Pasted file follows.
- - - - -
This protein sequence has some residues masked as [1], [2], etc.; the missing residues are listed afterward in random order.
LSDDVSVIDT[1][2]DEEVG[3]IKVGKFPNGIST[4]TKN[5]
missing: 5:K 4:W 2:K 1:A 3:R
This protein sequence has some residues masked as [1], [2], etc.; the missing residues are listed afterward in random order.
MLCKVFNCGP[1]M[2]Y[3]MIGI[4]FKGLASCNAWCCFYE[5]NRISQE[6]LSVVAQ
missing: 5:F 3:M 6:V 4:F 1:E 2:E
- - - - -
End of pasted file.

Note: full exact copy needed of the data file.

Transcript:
This protein sequence has some residues masked as [1], [2], etc.; the missing residues are listed afterward in random order.
LSDDVSVIDT[1][2]DEEVG[3]IKVGKFPNGIST[4]TKN[5]
missing: 5:K 4:W 2:K 1:A 3:R
This protein sequence has some residues masked as [1], [2], etc.; the missing residues are listed afterward in random order.
MLCKVFNCGP[1]M[2]Y[3]MIGI[4]FKGLASCNAWCCFYE[5]NRISQE[6]LSVVAQ
missing: 5:F 3:M 6:V 4:F 1:E 2:E